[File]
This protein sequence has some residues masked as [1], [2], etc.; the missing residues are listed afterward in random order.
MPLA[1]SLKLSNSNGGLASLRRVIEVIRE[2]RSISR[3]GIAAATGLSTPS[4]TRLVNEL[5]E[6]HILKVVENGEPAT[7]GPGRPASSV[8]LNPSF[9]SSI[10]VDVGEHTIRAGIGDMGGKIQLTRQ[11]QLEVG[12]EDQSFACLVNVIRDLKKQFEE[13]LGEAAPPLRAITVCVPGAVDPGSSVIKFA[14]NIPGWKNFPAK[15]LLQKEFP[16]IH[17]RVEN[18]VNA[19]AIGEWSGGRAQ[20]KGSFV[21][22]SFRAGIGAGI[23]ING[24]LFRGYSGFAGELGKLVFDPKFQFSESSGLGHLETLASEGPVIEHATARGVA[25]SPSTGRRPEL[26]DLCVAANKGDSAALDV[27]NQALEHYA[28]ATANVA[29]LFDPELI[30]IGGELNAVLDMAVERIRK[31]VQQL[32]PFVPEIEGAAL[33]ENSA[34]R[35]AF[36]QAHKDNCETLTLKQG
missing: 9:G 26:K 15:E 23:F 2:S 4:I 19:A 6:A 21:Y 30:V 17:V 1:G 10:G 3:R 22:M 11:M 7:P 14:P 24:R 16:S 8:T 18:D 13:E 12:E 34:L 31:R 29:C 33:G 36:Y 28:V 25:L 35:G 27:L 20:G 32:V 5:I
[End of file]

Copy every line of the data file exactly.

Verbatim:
This protein sequence has some residues masked as [1], [2], etc.; the missing residues are listed afterward in random order.
MPLA[1]SLKLSNSNGGLASLRRVIEVIRE[2]RSISR[3]GIAAATGLSTPS[4]TRLVNEL[5]E[6]HILKVVENGEPAT[7]GPGRPASSV[8]LNPSF[9]SSI[10]VDVGEHTIRAGIGDMGGKIQLTRQ[11]QLEVG[12]EDQSFACLVNVIRDLKKQFEE[13]LGEAAPPLRAITVCVPGAVDPGSSVIKFA[14]NIPGWKNFPAK[15]LLQKEFP[16]IH[17]RVEN[18]VNA[19]AIGEWSGGRAQ[20]KGSFV[21][22]SFRAGIGAGI[23]ING[24]LFRGYSGFAGELGKLVFDPKFQFSESSGLGHLETLASEGPVIEHATARGVA[25]SPSTGRRPEL[26]DLCVAANKGDSAALDV[27]NQALEHYA[28]ATANVA[29]LFDPELI[30]IGGELNAVLDMAVERIRK[31]VQQL[32]PFVPEIEGAAL[33]ENSA[34]R[35]AF[36]QAHKDNCETLTLKQG
missing: 9:G 26:K 15:E 23:F 2:S 4:I 19:A 6:A 21:Y 30:V 17:V 1:G 10:G 3:R 22:M 11:M 7:P 14:P 24:R 16:S 8:T 18:D 13:E 12:E 34:L 31:R 29:C 33:G 36:Y 28:V 25:L 35:G 27:L 20:G 32:V 5:I